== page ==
Best of the Best 2022: Best Pension Fund


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Cbus has won the Best Pension Fund for the third consecutive year for its sharply priced, flexible retirement product offering strong investment returns over the long term.

The $65 billion fund, originally set up for the building and construction industries but now open to the public, takes its retirees' needs seriously. As well as an income-stream product it offers support services including advice for their retirement years.

Justin Arter, Cbus CEO, says once members reach about 50 they become quite engaged with the fund, wanting to know about how much they need in retirement and how to invest and preserve their savings for the long haul.

best of the best 2022 best pension fund

Cbus members are loyal and typically roll their accumulation money into the pension phase. They benefit from the fund's high returns, which reached 19.34% for its growth option for the 2020-21 financial year, the highest so far.

As well, the Cbus pension fees are low. There's a $2 per week administration fee, plus a 0.19% assets fee up to a maximum of $1000 a year, as well as an investment management fee that is 0.39% for the default, the conservative growth option.

Arter says controlling fees help boost members' balances and pensions. "Fees and expenses slippage can add up and are corrosive for super savings."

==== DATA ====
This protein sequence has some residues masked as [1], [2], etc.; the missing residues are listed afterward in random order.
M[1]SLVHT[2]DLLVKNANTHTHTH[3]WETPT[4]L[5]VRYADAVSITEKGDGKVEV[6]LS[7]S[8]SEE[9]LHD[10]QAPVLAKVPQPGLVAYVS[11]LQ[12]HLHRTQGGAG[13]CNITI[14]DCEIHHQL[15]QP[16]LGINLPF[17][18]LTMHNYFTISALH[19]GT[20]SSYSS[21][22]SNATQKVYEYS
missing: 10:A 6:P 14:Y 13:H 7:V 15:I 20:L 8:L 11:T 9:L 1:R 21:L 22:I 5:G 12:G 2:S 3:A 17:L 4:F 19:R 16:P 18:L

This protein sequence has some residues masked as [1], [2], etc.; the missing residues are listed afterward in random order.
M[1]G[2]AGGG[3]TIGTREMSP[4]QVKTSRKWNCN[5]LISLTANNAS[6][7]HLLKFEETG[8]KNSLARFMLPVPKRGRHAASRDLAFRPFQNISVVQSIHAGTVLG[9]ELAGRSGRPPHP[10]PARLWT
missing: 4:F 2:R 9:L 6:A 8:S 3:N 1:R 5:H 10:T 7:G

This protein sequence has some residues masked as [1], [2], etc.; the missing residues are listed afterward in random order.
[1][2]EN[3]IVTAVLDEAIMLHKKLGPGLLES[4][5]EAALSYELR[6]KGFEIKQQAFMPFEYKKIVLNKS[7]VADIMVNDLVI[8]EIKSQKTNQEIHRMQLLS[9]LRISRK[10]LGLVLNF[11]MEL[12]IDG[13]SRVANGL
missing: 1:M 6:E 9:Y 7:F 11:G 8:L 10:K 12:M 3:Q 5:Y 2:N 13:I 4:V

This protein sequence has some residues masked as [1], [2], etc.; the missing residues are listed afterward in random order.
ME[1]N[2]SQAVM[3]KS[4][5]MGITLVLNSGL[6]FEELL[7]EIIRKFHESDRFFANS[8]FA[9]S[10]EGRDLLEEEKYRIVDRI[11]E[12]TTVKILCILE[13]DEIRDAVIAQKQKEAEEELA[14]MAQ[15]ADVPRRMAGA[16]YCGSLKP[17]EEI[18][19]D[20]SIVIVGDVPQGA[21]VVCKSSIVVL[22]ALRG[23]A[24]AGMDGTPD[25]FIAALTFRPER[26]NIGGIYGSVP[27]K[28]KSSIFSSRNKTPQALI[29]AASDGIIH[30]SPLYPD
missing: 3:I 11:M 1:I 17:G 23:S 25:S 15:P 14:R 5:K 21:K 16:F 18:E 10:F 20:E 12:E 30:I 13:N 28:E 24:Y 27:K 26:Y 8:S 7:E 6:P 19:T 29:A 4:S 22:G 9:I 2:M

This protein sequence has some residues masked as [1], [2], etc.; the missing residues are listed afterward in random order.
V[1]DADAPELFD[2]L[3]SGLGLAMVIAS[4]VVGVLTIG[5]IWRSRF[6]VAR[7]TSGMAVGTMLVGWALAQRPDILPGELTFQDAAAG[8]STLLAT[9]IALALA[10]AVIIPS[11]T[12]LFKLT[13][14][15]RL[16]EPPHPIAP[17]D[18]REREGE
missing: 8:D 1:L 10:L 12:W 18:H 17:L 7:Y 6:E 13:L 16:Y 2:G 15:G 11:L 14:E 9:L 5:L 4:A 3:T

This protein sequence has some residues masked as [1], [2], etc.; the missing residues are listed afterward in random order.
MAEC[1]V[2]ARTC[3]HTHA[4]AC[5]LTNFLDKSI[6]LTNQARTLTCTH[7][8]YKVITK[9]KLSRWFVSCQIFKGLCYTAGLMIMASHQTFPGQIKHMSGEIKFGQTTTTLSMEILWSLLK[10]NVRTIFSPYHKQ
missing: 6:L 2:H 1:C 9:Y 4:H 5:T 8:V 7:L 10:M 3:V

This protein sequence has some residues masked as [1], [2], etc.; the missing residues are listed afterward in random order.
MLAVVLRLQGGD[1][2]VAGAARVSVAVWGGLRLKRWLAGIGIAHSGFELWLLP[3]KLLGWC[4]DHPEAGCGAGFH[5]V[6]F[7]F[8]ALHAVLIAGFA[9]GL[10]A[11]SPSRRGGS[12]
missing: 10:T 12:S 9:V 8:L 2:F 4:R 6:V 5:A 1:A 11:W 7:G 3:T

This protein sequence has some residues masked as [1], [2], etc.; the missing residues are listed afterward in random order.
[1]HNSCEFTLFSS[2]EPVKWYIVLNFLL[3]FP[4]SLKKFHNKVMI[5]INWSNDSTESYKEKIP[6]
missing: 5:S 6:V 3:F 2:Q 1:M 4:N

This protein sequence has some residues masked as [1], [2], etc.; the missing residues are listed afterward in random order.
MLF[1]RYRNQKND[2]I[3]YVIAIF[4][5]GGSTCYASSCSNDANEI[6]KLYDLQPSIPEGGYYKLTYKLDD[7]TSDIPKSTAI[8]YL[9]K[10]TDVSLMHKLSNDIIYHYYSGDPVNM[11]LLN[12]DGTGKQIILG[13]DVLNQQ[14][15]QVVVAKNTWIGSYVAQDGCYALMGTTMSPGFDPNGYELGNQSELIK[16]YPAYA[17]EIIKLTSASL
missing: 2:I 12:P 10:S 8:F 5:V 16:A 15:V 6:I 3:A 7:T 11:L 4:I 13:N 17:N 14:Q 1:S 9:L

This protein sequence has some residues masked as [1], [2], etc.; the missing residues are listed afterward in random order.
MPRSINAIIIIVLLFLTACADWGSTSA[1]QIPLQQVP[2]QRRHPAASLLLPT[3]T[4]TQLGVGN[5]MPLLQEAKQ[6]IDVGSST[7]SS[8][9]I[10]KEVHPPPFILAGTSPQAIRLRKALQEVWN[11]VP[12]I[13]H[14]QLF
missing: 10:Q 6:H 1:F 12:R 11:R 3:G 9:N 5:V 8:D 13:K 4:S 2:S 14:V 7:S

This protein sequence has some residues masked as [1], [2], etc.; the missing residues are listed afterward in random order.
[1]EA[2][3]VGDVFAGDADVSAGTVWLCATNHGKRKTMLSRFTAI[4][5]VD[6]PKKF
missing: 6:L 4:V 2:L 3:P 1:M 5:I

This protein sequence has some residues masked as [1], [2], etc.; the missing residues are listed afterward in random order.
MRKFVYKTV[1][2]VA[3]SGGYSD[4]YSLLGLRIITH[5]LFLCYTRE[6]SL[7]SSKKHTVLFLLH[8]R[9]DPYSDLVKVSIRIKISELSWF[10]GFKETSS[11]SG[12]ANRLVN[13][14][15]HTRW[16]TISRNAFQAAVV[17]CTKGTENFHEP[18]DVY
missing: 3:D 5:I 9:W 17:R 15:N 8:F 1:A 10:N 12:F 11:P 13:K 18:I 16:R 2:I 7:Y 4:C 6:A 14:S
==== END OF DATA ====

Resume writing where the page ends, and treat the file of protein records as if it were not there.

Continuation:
Cbus has a diverse and active portfolio of major asset classes. Over 35% of investments are directly managed by the Cbus's in-house team, saving members more than $400 million in investment fees over the past four years. As well as 120 investment staff, Cbus is a market-leading property developer - it has high ESG standards and is run by 40 property experts. Arter says the property division has returned a robust 15% since inception, much higher than the listed real estate investment trust sector.

Cbus caters for a unique membership, many of whom work in the construction industry. They typically have broken work patterns, numerous employers and unforeseen early retirement due to physical injury. Cbus offers an account that provides a regular income stream during the final years of work and into retirement.

Once members stop work and reach their preservation age - currently 60 for anyone born after 1964 - the income stream is tax free. It can be set up with as little as $10,000.

Cbus has 25 in-house staff providing free advice, including seminars about the financial aspect of retirement as well as the emotional wrench of leaving the workplace and colleagues. Arter says they are popular and sell out. It also offers one-off information on certain superannuation topics.

The average amount invested in Cbus's pension phase is $330,000. This means that many members will receive a part age pension, depending on the income and assets tests.

"The reality is that the vast majority of people will retire with a mortgage and they want to pay that off, using their superannuation," says Arter.

If members want a comprehensive financial plan, Cbus has an arrangement with the Financial Planning Association for a consultation with a qualified adviser. The fee is deducted from the member's Cbus superannuation account.

Contrary to views that people spend up when they retire, Cbus's experience is that they are careful about making their savings last. If they retire in their 50s, they can't access their super until they reach their preservation age.

Cbus will grow even bigger in mid-2022 when it merges with Media Super, a $6 billion fund for the print, media, arts and entertainment industries.

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